Clarke County is moving forward to begin water quality improvements in the Spout Run watershed. The Spout Run watershed covers a portion of southern Clarke County including the areas near Boyce and Millwood, Virginia. A Total Maximum Daily Load (TMDL) study approved by the U.S. Environmental Protection Agency in June, 2010 identified high levels of bacteria and sediment in the Spout Run watershed.
According information presented by Virginia Department of Conservation and Recreation (DCR) representatives at an April public meeting to discuss a water quality improvement plan for Spout Run held in Boyce, portions of Spout Run and one of its tributaries, Page Brook, are on Virginia’s list of impaired or dirty” waters because they violate the state’s water quality standard for bacteria. DCR says that levels of bacteria in these stream segments could lead to increased risk of illness for people who come in contact with the streams’ waters. Bacteria sources identified include failing septic systems, direct discharges of human waste, pets and agricultural practices in the area.
DCR says that in addition, a portion of Spout Run is on the dirty waters list because of its failure to support a healthy and diverse population of aquatic life. Studies have determined this is a result of excessive sediment in the stream. Sediment covers the stream bottom and destroys critical habitat for aquatic life. Sediment is transported to the stream in runoff from paved surfaces, construction sites, agricultural fields and lawns.
Clarke County environmental planner Alison Teetor told the Clarke County Board of Supervisors on Monday that the study, which was completed in 2009 by Virginia’s Department of Environmental Quality (DEQ), identified sources of pollution and reductions needed to attain water quality standards.
“This is a similar process to that which has recently been completed for the Chesapeake Bay Watershed,” Teetor said.
Teetor explained that the TMDL study considers point sources such as residential, municipal, or industrial discharges and non-point sources such as residential, urban, or agricultural runoff. According to Teetor, DEQ computer models track bacteria from the source, to the land, to the stream, and then downstream to the Shenandoah River.
Teetor said that DEQ verified that accuracy of the study by also looking at water samples collected from the stream from 1991 to 2008. As with the bacteria samples, DEQ’s sediment model was calibrated against real-world suspended sediment and flow measurements taken from the stream.
Teetor said that once the Spout Run bacteria and sediment in sources were identified, DEQ’s computer models were used to determine how the level of bacteria and sediment load reduction needed to clean up Spout Run and its tributaries.
Teetor said that bacteria and sediment load reduction typically are accomplished by fencing out cattle from streams and provide alternative water sources; conducting stream bank restoration projects in areas where banks are actively eroding; creating riparian buffers to filter bacteria and sediment from farm or residential land; identification and repair of failing septic systems; and picking up pet waste on residential and commercial land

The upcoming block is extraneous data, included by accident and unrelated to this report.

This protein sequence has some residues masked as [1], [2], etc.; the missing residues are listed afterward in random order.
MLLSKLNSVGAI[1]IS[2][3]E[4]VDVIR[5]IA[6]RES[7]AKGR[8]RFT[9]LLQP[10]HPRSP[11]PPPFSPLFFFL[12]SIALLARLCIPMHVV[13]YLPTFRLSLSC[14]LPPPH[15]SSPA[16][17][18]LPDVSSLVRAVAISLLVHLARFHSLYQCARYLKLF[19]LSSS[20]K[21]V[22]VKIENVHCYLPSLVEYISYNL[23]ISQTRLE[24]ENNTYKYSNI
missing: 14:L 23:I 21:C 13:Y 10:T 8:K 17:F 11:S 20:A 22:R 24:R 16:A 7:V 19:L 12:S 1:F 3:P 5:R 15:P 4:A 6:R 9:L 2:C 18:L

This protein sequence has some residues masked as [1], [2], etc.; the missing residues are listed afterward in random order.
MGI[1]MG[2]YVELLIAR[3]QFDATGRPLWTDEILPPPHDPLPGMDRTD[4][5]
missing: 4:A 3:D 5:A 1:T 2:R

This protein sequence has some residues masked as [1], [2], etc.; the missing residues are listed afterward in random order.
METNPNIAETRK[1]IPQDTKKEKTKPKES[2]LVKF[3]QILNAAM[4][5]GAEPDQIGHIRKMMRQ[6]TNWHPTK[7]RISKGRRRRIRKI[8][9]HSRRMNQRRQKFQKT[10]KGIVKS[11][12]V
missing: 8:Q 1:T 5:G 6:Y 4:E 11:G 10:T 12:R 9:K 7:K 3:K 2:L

Teetor said that a substantial grassroots effort has been initiated to bring funding to help with development and implementation of the Spout Run cleanup plan. Teetor said that Trout Unlimited, Lord Fairfax Soil and Water Conservation District, The Downstream Project, Piedmont Environmental Council and Friends of the Shenandoah River have agreed to help with the clean-up effort.
Teetor said that the County is currently seeking a grant to fund the initial cleanup effort at Spout Run. In a letter to National Fish and Wildlife Foundation endorsing the grant request, Clarke County Supervisors Chairman Michael Hobert (Berryville) said “The holistic nature of the C-Spout Run project and the partnership that is behind it make it an excellent opportunity to improve a unique and ecologically valuable local stream and the Chesapeake Bay.”
Hobert also said that Spout Run is one of several spring creeks in the Shenandoah Valley that shows great promise for the reintroduction of brook trout. “The local watershed community is both aware of, and enthusiastic about the streams potential to support a coldwater fishery,” Hobert added.
The Downstream Project president George Ohrstrom said that said that Spout Run offers a unique opportunity to visually document a stream clean-up project from start to finish.
“One of the beauties of Spout Run is that the entire watershed is in one County so it’s a good candidate for successfully implementing and managing a TMDL plan,” Ohrstrom said. “The problems at Spout Run are really representative of the entire Chesapeake Bay watershed. We are planning to do a short video documentary that covers the clean-up process from the beginning to the point where Spout Run is hopefully removed from the impaired waterway list. Releasing a video will be a good way of helping people see what can be accomplished through a coordinated community effort.”
Teetor said that the cost and timeline for the clean-up effort can’t be accurately predicted but better information will become available once the project starts.
“I don’t know how much the cleanup will cost and I’m not sure if anyone can estimate that at this stage,” Teetor said. “That information should be one of the items listed when the implementation plan is completed.”